Italy equalized late in the half. Roberto Boninsegna pounced on a careless pass deep in Brazilian territory and joined with Luigi Riva to overpower the one man left to help Felix, the Brazilian goalie. Boninsegna scored easily. The goal seemed more a freak of fate than a planned sortie and it typified the Italian offense, which appeared to be based on two premises: one, that the Brazilian defense would make enough mistakes to allow the Italians to collect sufficient garbage goals for victory, and, two, that their best answer to Brazil's sinuous offensive was a long pass to Riva somewhere near the Brazilian goal. That and a fervent prayer. Indeed, the day before the match a man close to the Italian team said, "You could kill Riva and everyone would still be passing to him." Against Brazil, unfortunately, he was as good as dead.

With the field becoming fast and the sun trying to break through in the second half, the Brazilians opened another notch in what must be soccer's finest attack, completely befuddling their rivals. Italy's answer was a series of fouls, most of them perilously close to the penalty area.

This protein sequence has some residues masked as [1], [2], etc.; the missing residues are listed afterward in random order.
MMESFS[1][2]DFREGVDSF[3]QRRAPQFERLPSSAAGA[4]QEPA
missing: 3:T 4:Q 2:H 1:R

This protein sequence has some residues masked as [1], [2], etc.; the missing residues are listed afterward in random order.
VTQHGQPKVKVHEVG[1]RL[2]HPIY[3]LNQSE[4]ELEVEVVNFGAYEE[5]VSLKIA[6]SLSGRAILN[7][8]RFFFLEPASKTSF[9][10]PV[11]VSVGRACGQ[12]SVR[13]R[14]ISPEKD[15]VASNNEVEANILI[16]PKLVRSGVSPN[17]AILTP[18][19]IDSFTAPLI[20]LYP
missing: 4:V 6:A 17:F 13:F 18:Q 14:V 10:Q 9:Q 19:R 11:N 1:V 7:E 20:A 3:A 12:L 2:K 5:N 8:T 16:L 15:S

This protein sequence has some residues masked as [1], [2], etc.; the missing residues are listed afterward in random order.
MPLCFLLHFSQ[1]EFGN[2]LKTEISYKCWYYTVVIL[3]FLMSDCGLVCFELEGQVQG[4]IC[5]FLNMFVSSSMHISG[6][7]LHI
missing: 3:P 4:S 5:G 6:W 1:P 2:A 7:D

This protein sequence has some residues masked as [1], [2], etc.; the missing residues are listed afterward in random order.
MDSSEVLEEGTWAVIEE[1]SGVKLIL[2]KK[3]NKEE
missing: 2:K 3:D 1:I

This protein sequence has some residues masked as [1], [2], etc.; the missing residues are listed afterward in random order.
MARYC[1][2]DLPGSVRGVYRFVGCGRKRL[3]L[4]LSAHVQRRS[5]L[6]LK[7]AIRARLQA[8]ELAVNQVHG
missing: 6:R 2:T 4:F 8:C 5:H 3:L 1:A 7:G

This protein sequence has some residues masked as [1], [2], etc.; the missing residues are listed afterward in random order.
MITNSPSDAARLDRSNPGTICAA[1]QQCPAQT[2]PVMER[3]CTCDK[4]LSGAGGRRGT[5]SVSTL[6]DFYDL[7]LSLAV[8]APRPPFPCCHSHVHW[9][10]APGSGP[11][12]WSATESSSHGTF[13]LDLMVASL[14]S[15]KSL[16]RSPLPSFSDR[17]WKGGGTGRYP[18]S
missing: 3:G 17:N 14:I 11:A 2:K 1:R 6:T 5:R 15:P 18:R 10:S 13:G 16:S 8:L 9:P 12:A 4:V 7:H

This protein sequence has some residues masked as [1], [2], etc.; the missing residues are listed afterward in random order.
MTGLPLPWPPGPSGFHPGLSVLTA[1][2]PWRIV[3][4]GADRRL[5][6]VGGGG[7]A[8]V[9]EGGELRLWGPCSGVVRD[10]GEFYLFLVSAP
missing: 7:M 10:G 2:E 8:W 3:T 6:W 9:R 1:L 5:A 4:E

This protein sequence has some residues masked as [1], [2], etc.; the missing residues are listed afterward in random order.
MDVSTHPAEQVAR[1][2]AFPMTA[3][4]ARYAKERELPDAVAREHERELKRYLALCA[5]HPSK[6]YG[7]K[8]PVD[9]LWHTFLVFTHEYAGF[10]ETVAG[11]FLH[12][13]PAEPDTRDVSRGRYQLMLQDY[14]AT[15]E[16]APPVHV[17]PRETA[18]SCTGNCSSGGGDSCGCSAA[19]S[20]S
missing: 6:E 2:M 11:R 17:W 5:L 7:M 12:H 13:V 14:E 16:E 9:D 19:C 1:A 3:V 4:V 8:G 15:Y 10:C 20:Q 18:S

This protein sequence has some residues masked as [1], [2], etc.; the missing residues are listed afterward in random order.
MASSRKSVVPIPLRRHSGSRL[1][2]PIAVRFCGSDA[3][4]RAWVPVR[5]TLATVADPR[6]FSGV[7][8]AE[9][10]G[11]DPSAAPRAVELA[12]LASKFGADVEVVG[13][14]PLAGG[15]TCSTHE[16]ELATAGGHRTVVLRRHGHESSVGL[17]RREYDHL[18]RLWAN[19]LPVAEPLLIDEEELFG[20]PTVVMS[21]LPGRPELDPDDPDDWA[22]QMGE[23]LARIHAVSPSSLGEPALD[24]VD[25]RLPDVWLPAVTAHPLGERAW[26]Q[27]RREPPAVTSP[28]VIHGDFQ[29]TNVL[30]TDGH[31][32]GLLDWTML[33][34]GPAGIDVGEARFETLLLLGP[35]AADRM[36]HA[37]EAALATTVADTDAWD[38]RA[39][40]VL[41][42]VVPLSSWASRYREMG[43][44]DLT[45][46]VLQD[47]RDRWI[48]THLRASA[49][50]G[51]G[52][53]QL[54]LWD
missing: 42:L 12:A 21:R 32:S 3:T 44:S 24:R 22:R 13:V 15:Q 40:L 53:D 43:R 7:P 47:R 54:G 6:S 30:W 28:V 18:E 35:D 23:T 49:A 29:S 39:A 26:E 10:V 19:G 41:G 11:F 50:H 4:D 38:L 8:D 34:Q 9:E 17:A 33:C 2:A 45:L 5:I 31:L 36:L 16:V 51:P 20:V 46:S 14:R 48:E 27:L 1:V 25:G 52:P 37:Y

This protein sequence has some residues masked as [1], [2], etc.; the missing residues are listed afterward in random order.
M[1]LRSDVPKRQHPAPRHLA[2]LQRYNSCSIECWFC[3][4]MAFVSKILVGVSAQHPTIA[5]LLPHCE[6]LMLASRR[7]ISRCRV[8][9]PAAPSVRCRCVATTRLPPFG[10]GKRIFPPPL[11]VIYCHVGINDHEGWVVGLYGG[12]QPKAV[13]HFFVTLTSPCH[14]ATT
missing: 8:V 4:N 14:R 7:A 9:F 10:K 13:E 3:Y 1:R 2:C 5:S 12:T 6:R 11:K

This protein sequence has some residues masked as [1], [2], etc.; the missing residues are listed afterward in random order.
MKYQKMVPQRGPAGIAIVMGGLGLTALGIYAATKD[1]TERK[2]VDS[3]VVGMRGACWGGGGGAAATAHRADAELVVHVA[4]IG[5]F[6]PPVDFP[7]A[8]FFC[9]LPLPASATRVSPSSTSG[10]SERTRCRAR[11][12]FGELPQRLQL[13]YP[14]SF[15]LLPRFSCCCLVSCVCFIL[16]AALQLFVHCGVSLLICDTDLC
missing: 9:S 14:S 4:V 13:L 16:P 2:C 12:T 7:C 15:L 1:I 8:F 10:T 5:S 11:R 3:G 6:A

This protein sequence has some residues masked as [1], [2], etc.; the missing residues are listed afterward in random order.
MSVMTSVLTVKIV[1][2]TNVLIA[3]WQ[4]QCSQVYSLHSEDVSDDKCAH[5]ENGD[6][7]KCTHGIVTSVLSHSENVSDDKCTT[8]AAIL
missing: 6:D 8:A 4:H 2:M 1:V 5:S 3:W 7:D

None of the resulting free kicks scored for Brazil, although once, from about 25 yards out, Rivelino drilled a high shot that slammed into the crossbar at the top of the cage, bounced into the air and finally trickled off the field. At last, though, it was the unheroic, almost shambling figure of Gerson that created the precise combination of passes leading to the goal that put Brazil ahead for good. Gerson started at mid-field, moving slowly, keying the pattern developing before him. He tipped a rolling pass to Everaldo, moving to his left. Everaldo put the ball ahead to Jairzinho, playing on the fringe of the penalty area, while Gerson broke on an angle, running hard toward the goal. Jairzinho, besieged by the frantic Italian defense, hit a quick short pass back to Gerson, who intercepted the ball perfectly and then sent a booming left-foot shot that flashed by Albertosi into the back of the net before the Italian goalkeeper had time to react.